Yasir Shah’s spell ‘one of the best ever’ claims victorious Pakistan skipper Sarfraz Ahmed

A happy skipper, Sarfraz (left) with the man of the moment Yasir Shah. (AFP)
Updated 27 November 2018

Yasir Shah’s spell ‘one of the best ever’ claims victorious Pakistan skipper Sarfraz Ahmed

  • Yasir Shah has chacne to become quickest bowler to 200 Test wickets.
  • Mickey Arthur says Yasir's bowling was 'some of the best leg spin you'll ever see'.

LONDON: Sarfraz Ahmed claimed Yasir Shah’s eight for 41 was the best spell he has seen in Test cricket for many years.
The Pakistan skipper was speaking after another Yasir masterclass — six for 143 spun the hosts to an innings and 16-run win over New Zealand in Dubai. The win levels the series at 1-1 and sets up a do-or-die encounter in Abu Dhabi next week.
It was Yasir’s magic in the Black Caps’ first innings that ensured victory and Sarfraz waxed lyrical about what he saw once victory was confirmed.
“Yasir’s spell was the best that I have ever seen in my years of Test cricket,” the captain said.
Yasir’s match haul of 14 for 184 was the second best by a Pakistani in Test cricket and Sarfraz’s praise was backed up by Pakistan coach Mickey Arthur.
“We knew he had a big performance inside of him,” said Arthur of Yasir, who now has 195 wickets in 32 Tests.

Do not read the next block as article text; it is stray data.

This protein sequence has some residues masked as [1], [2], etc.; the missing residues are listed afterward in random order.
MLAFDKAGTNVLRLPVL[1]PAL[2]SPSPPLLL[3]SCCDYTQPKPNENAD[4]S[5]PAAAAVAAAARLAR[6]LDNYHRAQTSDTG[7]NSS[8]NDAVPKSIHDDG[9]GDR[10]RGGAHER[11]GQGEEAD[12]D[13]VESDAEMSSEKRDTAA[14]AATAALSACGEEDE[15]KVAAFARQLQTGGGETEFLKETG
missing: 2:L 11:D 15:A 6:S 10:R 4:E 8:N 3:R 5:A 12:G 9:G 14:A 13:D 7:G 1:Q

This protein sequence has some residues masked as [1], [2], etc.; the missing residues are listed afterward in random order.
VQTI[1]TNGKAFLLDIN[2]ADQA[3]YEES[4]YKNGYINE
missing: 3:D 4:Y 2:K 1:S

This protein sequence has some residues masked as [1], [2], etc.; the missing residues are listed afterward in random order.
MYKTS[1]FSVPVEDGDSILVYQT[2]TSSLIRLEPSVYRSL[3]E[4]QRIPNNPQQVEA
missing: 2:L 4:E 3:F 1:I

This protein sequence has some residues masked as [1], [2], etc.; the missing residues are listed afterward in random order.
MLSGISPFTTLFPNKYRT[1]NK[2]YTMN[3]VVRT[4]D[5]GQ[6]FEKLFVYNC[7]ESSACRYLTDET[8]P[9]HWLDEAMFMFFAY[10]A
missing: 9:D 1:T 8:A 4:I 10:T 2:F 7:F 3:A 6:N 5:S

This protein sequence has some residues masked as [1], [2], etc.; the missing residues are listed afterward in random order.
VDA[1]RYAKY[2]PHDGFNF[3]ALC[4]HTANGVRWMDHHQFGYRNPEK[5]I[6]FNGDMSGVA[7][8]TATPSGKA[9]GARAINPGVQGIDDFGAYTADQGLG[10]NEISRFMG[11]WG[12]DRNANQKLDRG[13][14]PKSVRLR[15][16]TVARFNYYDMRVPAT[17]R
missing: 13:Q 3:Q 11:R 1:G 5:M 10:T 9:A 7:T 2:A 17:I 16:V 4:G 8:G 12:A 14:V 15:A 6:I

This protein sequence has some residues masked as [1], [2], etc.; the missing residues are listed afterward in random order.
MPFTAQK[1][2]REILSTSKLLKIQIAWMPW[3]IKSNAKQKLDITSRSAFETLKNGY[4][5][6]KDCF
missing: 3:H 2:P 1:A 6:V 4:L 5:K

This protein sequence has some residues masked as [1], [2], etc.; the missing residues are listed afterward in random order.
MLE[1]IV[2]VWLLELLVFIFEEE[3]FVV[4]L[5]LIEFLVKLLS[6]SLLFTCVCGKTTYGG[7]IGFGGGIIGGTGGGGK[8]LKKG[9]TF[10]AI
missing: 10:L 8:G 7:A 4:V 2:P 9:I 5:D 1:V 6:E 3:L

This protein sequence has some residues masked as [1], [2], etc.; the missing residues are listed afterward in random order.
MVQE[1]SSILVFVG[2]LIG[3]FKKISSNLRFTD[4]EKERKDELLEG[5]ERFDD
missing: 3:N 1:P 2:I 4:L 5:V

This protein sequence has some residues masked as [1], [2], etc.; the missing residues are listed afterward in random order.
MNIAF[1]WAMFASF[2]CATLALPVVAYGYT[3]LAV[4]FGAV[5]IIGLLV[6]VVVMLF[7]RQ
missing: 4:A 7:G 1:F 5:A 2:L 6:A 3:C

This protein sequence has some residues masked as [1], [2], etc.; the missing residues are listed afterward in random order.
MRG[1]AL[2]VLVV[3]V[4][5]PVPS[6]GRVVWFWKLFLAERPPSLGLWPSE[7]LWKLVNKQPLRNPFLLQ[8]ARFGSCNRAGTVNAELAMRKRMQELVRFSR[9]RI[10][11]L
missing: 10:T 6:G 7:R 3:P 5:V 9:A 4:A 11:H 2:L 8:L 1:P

“That first innings, I think there was a spell of about half an hour of the best leg-spin bowling you will ever see. Fourteen wickets in a Test match is superb.”
With his extraordinary performance, Yasir is in sight of breaking Australian leg-spinner Clarrie Grimmett’s 93-year-old record of being fastest to 200 wickets in 36 Tests.
“Yasir is very comfortable mentally, and he knows what an important cog he is in our Test line up,” Arthur said. “He got his rhythm going and we felt he was really good.”
While the coach and captain were gushing in their praise for the star spinner, Sarfraz hailed the entire team for the way they fought back after a humiliating defeat in the first Test.
“The chat was that when we leave Abu Dhabi, we have to leave the mistakes made behind,” he said.
“The responsibility was first with the batsmen to make some runs, and they delivered. Credit must go to Yasir, and the support that Hasan and the other bowlers, for how they bowled.”
New Zealand skipper Kane Williamson was left to rue a big defeat and told his team they had to learn the lessons of Dubai.
“(Yasir) is an exceptional bowler, and it’s important we learn some lessons quickly because we will face all the bowlers again. 1-1 decider back in Abu Dhabi, important to do that,” he said.


FIFA bribe allegations raise more questions over Qatar World Cup

Updated 07 April 2020

FIFA bribe allegations raise more questions over Qatar World Cup

  • Suspicion and rumors have long surrounded Qatar's bid

LONDON: The 2022 World Cup in Qatar has become the focus of fresh FIFA corruption allegations after the release of a new US Department of Justice indictment which says bribes were paid to football officials to secure their votes for hosting rights.